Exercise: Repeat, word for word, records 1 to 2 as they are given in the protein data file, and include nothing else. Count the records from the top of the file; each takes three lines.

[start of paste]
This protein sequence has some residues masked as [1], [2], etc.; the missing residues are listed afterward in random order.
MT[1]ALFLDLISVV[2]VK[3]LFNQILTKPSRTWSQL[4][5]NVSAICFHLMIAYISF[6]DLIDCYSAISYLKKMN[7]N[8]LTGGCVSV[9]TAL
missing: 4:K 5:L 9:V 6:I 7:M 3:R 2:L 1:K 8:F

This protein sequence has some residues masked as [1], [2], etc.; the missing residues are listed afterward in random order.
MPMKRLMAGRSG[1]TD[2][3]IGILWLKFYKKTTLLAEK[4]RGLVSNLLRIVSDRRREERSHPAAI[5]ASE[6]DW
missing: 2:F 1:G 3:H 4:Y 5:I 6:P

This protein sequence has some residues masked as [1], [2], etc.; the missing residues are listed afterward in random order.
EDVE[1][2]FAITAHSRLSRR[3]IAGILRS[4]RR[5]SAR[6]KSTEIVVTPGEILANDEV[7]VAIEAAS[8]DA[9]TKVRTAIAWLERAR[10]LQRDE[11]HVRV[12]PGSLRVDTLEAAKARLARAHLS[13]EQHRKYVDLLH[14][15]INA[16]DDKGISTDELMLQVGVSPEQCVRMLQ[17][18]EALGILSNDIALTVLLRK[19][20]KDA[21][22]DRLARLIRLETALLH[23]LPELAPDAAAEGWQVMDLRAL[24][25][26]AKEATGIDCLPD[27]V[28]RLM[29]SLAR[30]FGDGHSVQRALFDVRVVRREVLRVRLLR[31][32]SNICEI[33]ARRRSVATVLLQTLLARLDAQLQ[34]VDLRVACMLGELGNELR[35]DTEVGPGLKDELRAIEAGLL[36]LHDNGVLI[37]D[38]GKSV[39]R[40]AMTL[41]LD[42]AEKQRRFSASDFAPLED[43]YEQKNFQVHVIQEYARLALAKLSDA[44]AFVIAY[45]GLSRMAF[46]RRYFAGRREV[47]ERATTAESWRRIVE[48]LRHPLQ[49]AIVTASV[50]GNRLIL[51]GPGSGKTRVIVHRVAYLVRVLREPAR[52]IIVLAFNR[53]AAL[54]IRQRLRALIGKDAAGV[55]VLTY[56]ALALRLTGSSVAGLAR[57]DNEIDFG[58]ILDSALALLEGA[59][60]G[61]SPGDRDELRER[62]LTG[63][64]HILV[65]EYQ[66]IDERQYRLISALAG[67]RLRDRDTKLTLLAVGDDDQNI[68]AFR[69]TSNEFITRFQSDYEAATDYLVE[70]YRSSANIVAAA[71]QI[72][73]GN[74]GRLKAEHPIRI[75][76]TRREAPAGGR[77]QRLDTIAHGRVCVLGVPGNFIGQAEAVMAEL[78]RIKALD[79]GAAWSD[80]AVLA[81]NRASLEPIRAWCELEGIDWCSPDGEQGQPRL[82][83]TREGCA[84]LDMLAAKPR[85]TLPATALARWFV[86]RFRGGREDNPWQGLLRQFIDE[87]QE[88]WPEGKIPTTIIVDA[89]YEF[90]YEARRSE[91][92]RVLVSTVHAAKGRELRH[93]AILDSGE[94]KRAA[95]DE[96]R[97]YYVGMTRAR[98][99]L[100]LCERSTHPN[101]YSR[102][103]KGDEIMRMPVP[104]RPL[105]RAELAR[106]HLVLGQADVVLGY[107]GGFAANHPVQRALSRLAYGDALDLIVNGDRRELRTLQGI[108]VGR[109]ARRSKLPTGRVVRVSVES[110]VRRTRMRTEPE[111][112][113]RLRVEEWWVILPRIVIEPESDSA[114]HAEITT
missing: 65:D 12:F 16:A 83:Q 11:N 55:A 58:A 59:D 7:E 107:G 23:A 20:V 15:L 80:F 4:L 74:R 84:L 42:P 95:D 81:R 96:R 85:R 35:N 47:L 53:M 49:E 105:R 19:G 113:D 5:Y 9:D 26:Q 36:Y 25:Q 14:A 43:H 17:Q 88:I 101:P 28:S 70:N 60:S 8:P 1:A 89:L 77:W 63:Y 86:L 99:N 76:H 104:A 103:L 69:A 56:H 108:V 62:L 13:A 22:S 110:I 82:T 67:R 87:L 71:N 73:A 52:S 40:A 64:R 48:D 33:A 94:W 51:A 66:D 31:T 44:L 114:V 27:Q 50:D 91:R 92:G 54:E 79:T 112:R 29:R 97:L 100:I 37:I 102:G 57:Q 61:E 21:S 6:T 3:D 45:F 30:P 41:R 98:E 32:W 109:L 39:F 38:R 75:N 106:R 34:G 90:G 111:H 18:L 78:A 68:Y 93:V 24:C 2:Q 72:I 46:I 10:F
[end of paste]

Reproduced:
This protein sequence has some residues masked as [1], [2], etc.; the missing residues are listed afterward in random order.
MT[1]ALFLDLISVV[2]VK[3]LFNQILTKPSRTWSQL[4][5]NVSAICFHLMIAYISF[6]DLIDCYSAISYLKKMN[7]N[8]LTGGCVSV[9]TAL
missing: 4:K 5:L 9:V 6:I 7:M 3:R 2:L 1:K 8:F

This protein sequence has some residues masked as [1], [2], etc.; the missing residues are listed afterward in random order.
MPMKRLMAGRSG[1]TD[2][3]IGILWLKFYKKTTLLAEK[4]RGLVSNLLRIVSDRRREERSHPAAI[5]ASE[6]DW
missing: 2:F 1:G 3:H 4:Y 5:I 6:P